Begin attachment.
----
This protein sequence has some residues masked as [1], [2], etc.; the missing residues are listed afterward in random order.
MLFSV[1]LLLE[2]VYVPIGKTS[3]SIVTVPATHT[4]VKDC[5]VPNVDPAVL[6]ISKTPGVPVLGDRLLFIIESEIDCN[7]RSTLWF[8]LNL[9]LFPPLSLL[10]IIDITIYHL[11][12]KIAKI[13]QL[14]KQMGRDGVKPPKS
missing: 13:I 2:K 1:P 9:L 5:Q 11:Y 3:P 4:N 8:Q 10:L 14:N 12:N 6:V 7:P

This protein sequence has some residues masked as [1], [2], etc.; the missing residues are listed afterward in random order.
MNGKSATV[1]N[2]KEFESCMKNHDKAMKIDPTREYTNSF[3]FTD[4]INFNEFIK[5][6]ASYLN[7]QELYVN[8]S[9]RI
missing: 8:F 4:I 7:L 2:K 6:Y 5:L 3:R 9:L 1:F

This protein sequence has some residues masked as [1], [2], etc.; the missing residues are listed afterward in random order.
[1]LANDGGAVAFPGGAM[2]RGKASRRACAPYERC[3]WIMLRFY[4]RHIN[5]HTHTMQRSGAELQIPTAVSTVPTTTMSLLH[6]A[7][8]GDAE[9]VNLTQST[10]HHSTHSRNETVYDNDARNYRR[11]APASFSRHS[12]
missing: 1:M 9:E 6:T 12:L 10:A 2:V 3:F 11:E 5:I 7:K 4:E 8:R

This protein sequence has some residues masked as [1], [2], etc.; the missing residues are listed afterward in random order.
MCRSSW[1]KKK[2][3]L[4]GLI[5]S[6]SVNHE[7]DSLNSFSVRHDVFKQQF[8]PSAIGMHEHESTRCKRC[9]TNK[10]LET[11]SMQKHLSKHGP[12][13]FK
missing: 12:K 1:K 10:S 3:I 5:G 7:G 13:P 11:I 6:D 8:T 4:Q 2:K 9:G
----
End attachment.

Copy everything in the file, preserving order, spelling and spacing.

This protein sequence has some residues masked as [1], [2], etc.; the missing residues are listed afterward in random order.
MLFSV[1]LLLE[2]VYVPIGKTS[3]SIVTVPATHT[4]VKDC[5]VPNVDPAVL[6]ISKTPGVPVLGDRLLFIIESEIDCN[7]RSTLWF[8]LNL[9]LFPPLSLL[10]IIDITIYHL[11][12]KIAKI[13]QL[14]KQMGRDGVKPPKS
missing: 13:I 2:K 1:P 9:L 5:Q 11:Y 3:P 4:N 8:Q 10:L 14:N 12:N 6:V 7:P

This protein sequence has some residues masked as [1], [2], etc.; the missing residues are listed afterward in random order.
MNGKSATV[1]N[2]KEFESCMKNHDKAMKIDPTREYTNSF[3]FTD[4]INFNEFIK[5][6]ASYLN[7]QELYVN[8]S[9]RI
missing: 8:F 4:I 7:L 2:K 6:Y 5:L 3:R 9:L 1:F

This protein sequence has some residues masked as [1], [2], etc.; the missing residues are listed afterward in random order.
[1]LANDGGAVAFPGGAM[2]RGKASRRACAPYERC[3]WIMLRFY[4]RHIN[5]HTHTMQRSGAELQIPTAVSTVPTTTMSLLH[6]A[7][8]GDAE[9]VNLTQST[10]HHSTHSRNETVYDNDARNYRR[11]APASFSRHS[12]
missing: 1:M 9:E 6:T 12:L 10:A 2:V 3:F 11:E 5:I 7:K 4:E 8:R

This protein sequence has some residues masked as [1], [2], etc.; the missing residues are listed afterward in random order.
MCRSSW[1]KKK[2][3]L[4]GLI[5]S[6]SVNHE[7]DSLNSFSVRHDVFKQQF[8]PSAIGMHEHESTRCKRC[9]TNK[10]LET[11]SMQKHLSKHGP[12][13]FK
missing: 12:K 1:K 10:S 3:I 5:G 7:G 13:P 11:I 6:D 8:T 4:Q 2:K 9:G